When Allo Charles was born with cleft lip, his parents recognized what the condition was, but had never personally seen it before. The children in their village who were previously born with cleft lip or palate were either in hiding or had been killed. Clefts in this village, in rural Chad, are seen by the villagers as a bad omen and are considered a punishment from God for the family’s sins. After Allo was born with a cleft lip, his parents quickly decided that every child is a gift and they would openly raise Allo in their community, without shame.
Almost immediately, there were harsh consequences. Allo’s family wasn’t allowed to attend village meetings, and they were socially ostracized. Allo remembered, “I couldn’t eat or play with others because their parents wouldn’t let their children get close to me. There were several superstitions about my cleft, and they even made me believe some of them. I thought I was cursed.”
When Allo attended primary school, he said that his fellow students and teachers made his life miserable. They said his education was a waste of time and he would never amount to anything. “School for me was hell, but living with an unrepaired cleft made me strong. The more I was insulted, the more I wanted to prove them wrong and make something of my life,” said Allo.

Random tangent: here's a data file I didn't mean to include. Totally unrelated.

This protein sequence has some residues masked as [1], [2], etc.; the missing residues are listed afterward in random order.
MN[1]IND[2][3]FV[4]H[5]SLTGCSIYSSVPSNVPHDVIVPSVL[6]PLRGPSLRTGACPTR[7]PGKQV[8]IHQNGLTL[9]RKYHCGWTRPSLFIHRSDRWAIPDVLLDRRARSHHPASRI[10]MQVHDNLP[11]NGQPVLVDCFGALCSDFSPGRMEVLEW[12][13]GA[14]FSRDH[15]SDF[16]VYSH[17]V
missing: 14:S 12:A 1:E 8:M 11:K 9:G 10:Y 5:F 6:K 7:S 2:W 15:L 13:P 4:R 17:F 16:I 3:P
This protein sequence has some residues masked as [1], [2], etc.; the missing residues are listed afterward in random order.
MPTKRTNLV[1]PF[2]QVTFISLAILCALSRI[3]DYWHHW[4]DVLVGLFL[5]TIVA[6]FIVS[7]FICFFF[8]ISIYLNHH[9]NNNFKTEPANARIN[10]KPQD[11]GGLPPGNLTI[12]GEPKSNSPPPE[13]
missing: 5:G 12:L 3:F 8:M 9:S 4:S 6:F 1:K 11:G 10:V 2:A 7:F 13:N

Allo thought that secondary school might be his chance for a better life. The day he left his village for a room in the much larger city of N’Djamena, his new landlord wouldn’t allow Allo to move in. The landlord said that his children were afraid of Allo and he did not want them to catch his disease. Allo decided to move in with his cousin while he figured out what to do next.
Fortunately, during this downtime from school, he saw a Facebook post from Smile Train partner WECCARE Foundation. He thought the offer of free cleft surgery was too good to be true, but decided to go to WECCARE after seeing the program was endorsed by the First Lady of Chad. “On that day, for the first time in my life, I discovered that I wasn’t alone. There were dozens of people who looked just like me at the hospital.” Three days later, Allo received his Smile Train sponsored, free cleft surgery.